Although 50% of the OA group failed to fully activate the quadriceps, it is the magnitude of the central activation deficits in this group that is so drastically different from those presented previously (5, 9, 10, 15, 16, 21). Previous research has used a twitch interpolation technique, which has been suggested to be inadequate at estimating central activation failure at high force levels (8, 25). In fact, the assertion that a single pulse was able to elicit additional force in the quadriceps muscle, when a tetanic train of pulses did not, implies that the subjects recruited for previous studies were not providing a maximal effort contraction. In addition, previous researchers have failed to provide visual feedback of force generation (5, 21); provide ample rest between contractions (5, 9, 10, 15, 16), or an adequate warm-up (5, 9, 10, 21), all of which can contribute to an augmentation in central activation failure.
Our subjects already showed both clinical and radiographic signs of knee osteoarthritis, yet they do not exhibit mean deficits in activation that were significantly different from the healthy age matched control group. Although small differences in central activation can be observed, the extent of this disparity is small enough that it would likely be clinically insignificant, or could indicate the start of a problem that could get worse with age or the progression of their knee OA. Therefore, the results of this study have important clinical implications for the rehabilitation of patients with knee osteoarthritis. If activation deficits of the previously reported magnitude (5, 9, 10, 15, 16, 21) could be eradicated through practice in patients with knee osteoarthritis, then there is reason to believe that a trial of early physical therapy can influence the patient’s symptoms. Hurley suggests that individuals without activation deficits will have greater success strengthening the quadriceps (6). Stronger quadriceps have been linked to greater functional ability and a reduction in symptoms (9). A regimen of early aggressive strengthening of the quadriceps may improve the patient’s function; and the earlier that quadriceps strength deficits are addressed, the less likely they are to undergo progressive osteoarthritic changes. Waiting until the patient exhibits bony attrition at the knee, may allow more substantial activation deficits to develop, making it more difficult to reverse the progressing strength deficits, and requiring surgical intervention.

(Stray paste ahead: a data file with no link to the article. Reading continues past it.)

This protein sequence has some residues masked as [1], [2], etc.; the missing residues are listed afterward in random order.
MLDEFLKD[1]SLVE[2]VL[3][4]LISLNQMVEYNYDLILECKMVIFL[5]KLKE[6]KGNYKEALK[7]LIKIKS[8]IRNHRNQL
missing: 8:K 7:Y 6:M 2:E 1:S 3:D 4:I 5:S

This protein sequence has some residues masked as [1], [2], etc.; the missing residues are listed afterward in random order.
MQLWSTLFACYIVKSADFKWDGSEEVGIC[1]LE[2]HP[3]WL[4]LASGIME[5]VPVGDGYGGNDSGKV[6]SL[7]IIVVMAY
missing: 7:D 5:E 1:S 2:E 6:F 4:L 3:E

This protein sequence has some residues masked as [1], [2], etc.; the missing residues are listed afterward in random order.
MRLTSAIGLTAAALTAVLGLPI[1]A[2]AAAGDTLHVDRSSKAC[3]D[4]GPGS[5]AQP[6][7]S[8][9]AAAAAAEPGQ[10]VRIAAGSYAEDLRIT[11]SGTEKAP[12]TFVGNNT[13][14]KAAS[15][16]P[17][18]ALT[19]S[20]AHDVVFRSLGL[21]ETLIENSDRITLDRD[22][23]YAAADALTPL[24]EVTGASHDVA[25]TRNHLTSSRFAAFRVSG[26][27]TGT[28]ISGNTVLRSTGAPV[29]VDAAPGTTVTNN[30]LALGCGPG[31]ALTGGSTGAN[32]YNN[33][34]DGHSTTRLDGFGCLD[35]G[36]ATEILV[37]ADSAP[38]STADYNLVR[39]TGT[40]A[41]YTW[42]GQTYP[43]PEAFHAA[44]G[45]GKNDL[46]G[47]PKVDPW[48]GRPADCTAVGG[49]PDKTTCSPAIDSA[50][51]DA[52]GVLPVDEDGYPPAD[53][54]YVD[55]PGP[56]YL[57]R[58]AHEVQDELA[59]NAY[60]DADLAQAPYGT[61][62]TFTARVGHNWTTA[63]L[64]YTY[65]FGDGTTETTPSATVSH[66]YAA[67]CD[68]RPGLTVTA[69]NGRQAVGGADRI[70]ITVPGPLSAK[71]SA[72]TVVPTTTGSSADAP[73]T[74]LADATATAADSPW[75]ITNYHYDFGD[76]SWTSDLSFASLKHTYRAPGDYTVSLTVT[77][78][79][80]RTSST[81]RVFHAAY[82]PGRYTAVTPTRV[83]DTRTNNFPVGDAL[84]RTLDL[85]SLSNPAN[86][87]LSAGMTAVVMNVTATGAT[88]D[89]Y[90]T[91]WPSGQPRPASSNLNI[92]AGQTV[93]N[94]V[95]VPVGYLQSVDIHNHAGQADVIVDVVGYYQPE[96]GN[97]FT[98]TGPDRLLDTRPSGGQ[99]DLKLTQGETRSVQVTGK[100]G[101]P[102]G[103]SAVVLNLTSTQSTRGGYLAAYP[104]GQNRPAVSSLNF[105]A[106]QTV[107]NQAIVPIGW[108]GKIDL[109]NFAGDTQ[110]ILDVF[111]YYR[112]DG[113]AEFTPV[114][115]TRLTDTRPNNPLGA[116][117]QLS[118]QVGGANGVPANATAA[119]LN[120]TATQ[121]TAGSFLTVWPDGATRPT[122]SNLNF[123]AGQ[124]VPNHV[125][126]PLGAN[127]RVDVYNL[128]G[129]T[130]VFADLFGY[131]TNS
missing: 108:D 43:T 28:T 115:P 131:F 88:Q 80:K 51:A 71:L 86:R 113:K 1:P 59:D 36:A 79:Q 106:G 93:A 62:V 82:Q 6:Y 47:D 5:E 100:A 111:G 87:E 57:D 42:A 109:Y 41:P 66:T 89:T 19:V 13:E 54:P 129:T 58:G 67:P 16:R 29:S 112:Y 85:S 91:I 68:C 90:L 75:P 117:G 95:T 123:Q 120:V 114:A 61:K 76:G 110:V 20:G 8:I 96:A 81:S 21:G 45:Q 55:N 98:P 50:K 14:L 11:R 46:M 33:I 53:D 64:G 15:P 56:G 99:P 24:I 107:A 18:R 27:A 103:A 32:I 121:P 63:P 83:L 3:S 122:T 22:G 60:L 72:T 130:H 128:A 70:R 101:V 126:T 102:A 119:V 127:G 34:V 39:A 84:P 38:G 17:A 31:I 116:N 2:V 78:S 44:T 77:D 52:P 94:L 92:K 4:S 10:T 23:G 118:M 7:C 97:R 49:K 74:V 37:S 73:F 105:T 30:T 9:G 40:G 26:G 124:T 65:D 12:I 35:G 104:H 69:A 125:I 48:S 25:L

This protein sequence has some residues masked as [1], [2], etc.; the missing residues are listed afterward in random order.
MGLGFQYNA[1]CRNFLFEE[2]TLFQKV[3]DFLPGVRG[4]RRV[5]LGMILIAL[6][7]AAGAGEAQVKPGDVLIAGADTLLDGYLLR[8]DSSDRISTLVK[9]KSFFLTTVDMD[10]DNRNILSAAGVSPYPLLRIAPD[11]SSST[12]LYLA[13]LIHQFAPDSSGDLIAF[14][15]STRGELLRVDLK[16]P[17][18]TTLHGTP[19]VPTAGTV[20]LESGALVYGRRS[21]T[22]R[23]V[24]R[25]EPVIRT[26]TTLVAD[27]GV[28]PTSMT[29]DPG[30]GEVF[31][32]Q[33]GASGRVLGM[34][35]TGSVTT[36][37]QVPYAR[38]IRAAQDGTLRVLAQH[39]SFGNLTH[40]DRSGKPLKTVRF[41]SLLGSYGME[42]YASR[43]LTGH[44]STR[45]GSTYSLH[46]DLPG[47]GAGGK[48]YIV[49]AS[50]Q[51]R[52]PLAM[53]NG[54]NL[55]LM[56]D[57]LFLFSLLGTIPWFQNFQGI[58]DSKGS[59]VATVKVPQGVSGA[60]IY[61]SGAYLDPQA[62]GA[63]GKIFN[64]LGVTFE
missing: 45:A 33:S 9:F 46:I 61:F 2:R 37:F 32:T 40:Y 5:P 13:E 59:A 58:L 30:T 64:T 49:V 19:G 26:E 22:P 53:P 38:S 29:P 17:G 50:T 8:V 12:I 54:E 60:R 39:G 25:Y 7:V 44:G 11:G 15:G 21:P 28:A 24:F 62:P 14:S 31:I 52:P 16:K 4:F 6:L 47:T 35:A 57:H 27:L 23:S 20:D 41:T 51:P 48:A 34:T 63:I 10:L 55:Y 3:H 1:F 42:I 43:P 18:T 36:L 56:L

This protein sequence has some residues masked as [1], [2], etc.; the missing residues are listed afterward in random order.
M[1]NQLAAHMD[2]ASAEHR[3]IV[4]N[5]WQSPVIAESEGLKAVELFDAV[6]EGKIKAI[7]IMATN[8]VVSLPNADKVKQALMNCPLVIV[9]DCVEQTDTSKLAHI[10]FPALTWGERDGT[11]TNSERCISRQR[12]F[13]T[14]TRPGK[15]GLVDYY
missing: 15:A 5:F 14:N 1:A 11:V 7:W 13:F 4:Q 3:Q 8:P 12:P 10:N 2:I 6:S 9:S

The authors would like to thank William Newcomb, MD for his assistance with subject recruitment, and Laura C. Schmitt, PT for her assistance with data collections. Funding was provided by the National Institutes of Health (5R01HD037985-02, 1P20RR016458-010003), and the Foundation for Physical Therapy Promotion of Doctoral Studies Program.
Michael D. Lewek, Biomechanics and Movement Science Program, Department of Physical Therapy, University of Delaware, Newark, DE 19716.
Katherine S. Rudolph, Department of Physical Therapy and Biomechanics and Movement Science Program, University of Delaware, Newark, DE 19716.
Lynn Snyder-Mackler, Department of Physical Therapy and Biomechanics and Movement Science Program, University of Delaware, Newark, DE 19716.